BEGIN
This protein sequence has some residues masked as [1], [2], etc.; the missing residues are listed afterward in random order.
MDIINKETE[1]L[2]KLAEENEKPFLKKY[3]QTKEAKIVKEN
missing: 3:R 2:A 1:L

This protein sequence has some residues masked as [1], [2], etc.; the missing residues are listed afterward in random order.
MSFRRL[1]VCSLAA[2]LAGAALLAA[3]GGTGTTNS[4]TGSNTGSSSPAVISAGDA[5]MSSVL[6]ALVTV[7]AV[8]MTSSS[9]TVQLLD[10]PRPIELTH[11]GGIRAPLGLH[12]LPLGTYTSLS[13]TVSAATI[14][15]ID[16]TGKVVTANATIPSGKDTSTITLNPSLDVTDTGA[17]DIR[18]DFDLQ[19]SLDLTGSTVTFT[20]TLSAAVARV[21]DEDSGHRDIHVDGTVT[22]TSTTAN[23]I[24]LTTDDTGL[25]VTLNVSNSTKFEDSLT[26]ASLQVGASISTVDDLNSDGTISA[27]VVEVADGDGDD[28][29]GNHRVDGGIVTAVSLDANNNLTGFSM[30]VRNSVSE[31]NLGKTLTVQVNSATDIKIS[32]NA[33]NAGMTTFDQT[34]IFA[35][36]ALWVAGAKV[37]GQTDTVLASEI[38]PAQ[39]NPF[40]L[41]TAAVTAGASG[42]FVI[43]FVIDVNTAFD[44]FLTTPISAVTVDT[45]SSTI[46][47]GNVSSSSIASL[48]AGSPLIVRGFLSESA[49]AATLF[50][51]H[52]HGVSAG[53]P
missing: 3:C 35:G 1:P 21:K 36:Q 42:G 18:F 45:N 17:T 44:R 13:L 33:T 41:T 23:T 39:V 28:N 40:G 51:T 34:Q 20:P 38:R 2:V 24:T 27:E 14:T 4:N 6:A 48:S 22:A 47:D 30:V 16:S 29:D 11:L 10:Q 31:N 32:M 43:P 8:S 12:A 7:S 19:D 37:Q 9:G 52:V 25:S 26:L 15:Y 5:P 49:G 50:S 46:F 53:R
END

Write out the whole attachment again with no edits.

This protein sequence has some residues masked as [1], [2], etc.; the missing residues are listed afterward in random order.
MDIINKETE[1]L[2]KLAEENEKPFLKKY[3]QTKEAKIVKEN
missing: 3:R 2:A 1:L

This protein sequence has some residues masked as [1], [2], etc.; the missing residues are listed afterward in random order.
MSFRRL[1]VCSLAA[2]LAGAALLAA[3]GGTGTTNS[4]TGSNTGSSSPAVISAGDA[5]MSSVL[6]ALVTV[7]AV[8]MTSSS[9]TVQLLD[10]PRPIELTH[11]GGIRAPLGLH[12]LPLGTYTSLS[13]TVSAATI[14][15]ID[16]TGKVVTANATIPSGKDTSTITLNPSLDVTDTGA[17]DIR[18]DFDLQ[19]SLDLTGSTVTFT[20]TLSAAVARV[21]DEDSGHRDIHVDGTVT[22]TSTTAN[23]I[24]LTTDDTGL[25]VTLNVSNSTKFEDSLT[26]ASLQVGASISTVDDLNSDGTISA[27]VVEVADGDGDD[28][29]GNHRVDGGIVTAVSLDANNNLTGFSM[30]VRNSVSE[31]NLGKTLTVQVNSATDIKIS[32]NA[33]NAGMTTFDQT[34]IFA[35][36]ALWVAGAKV[37]GQTDTVLASEI[38]PAQ[39]NPF[40]L[41]TAAVTAGASG[42]FVI[43]FVIDVNTAFD[44]FLTTPISAVTVDT[45]SSTI[46][47]GNVSSSSIASL[48]AGSPLIVRGFLSESA[49]AATLF[50][51]H[52]HGVSAG[53]P
missing: 3:C 35:G 1:P 21:K 36:Q 42:G 18:F 45:N 17:T 44:R 13:L 33:T 41:T 23:T 39:V 28:N 40:G 51:T 34:Q 20:P 38:R 2:V 24:T 27:E 14:T 4:N 6:A 48:S 22:A 47:D 30:V 16:S 29:D 11:L 10:Q 31:N 32:M 43:P 8:S 12:A 7:S 19:D 37:Q 9:G 52:V 25:S 26:L 15:Y 5:P 49:G 50:S 46:F 53:R